Sunday, June 13, 2010

Sentimental Sunday - What My Dad Learned About His Dad - Part Two

This week we continue or Sundays of June series of things my dad learned about his dad, my grandfather.

Some Things I Know or Learned About My Dad…. by Jim Eiswerth

My dad was a good shot and liked to hunt especially whitetail deer. This was another good meat source during winter on the farm and it helped eliminate some of the crop damage they had too. My dad was never a trophy hunter, more of a meat hunter, but he got lucky one year (1939 I think) and shot a beautiful 9 point buck. It was the only buck he ever got mounted. Today I have that deer mount hanging on my family room wall. We even decorate it for Christmas … but that is another story.

Dad got introduced to baseball through his Aunt Agnes. She worked for a wealthy doctor in Williamsport, who had connections with the Williamsport Grays ball team. Ballplayers were invited over to the farm for a good home cooked meal and to taste some of my grandfather’s home-made wines. There always seemed time for a game and that how my dad learned a lot about baseball. It is still his favorite sport, and he often catches a good nap watching the games on TV.

Dad enlisted in the Navy and served at the Quonset Point Naval Air Station and on the USS Helena. I’ve related some of those stories already so I won’t repeat them here. The only one I missed, was one dad related about an officer, Henry Fonda (the actor), temporarily working in the control tower. All the sailors were trying to get Fonda to sign autographs to send home to their girl friends. When he signed anything, he just wrote “H. FONDA”. Dad said that Fonda was pretty quiet and professional.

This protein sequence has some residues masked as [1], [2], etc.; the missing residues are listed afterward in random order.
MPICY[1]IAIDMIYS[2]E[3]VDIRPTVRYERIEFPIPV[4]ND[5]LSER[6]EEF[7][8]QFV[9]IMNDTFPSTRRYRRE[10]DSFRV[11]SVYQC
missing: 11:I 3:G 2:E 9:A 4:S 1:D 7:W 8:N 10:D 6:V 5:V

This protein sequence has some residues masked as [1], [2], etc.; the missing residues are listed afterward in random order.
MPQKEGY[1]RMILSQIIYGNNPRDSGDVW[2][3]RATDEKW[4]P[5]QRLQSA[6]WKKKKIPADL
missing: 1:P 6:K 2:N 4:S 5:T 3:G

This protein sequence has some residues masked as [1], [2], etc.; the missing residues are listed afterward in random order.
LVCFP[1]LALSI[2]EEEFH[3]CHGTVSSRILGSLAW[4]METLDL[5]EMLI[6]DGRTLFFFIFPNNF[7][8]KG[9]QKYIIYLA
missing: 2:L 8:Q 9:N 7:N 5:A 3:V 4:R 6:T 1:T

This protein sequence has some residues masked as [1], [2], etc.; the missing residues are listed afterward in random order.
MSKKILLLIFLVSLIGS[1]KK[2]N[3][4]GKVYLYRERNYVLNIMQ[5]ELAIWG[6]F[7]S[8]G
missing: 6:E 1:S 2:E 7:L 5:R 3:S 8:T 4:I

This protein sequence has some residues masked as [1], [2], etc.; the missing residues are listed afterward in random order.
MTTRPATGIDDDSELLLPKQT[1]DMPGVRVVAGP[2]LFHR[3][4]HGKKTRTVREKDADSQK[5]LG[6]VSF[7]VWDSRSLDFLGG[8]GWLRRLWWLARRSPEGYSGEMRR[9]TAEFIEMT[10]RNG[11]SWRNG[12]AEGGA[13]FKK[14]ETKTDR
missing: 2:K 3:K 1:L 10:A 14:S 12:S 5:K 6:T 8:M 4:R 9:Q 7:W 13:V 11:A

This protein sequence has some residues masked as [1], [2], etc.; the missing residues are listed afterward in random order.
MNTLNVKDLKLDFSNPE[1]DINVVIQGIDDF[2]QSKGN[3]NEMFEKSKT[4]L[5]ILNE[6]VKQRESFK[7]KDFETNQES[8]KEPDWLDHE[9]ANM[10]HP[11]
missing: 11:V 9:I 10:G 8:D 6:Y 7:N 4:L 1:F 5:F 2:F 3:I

After the Navy, dad married and went to tech school on the GI Bill. He went to school during the day, and worked 2nd shift at a Williamsport leather tannery. Although trained in the Navy for sheet metal work, he decided on masonry, and in those classes he met Guy Reeder (served in the Navy Pacific theater), and Red Shaw (served as Army medic in Italy). All three were recently married, starting families, and got along pretty good. They completed their training and formed a partnership that lasted until they all eventually retired in their sixties. Dad was always good with numbers and took on the additional job of the business record keeper, billing and payroll. The partners were so close, that as kids we always called them, Uncle Guy and Uncle Red.

One of E-R-S’s first big jobs was to do all the concrete work (foundations, floors, sidewalks, and curbing) for a brand new sub-division in South Williamsport. New construction skyrocketed after the war was over. That job got them going and the quality of their work was easily recognized, so that just by word of mouth their business grew. My dad had a knack of remembering people and jobs he completed. He and his partners took a lot of pride in their work, and dad can still point out some of their work when you drive him around town.
After living several years in South Williamsport, my dad and mom bought property about 2 blocks from my mother’s parents, in the East End of Williamsport. Dad, with the help of his friends and my uncles, built our new house from the ground up. I can’t imagine the long hours he put into the house. Dad worked all day, and then all evening on our new house. Uncle Norbert Bower helped him with the house electrical wiring. Initially our house did not have a garage, but when I was in high school, I helped my dad build the block walls that became an attached garage. Of course the boys needed to have a basketball hoop, so dad built a nice backboard and we shot hoops a lot. My youngest sister, Dolly, turned out to be the best shot and even lettered in three sports in college.

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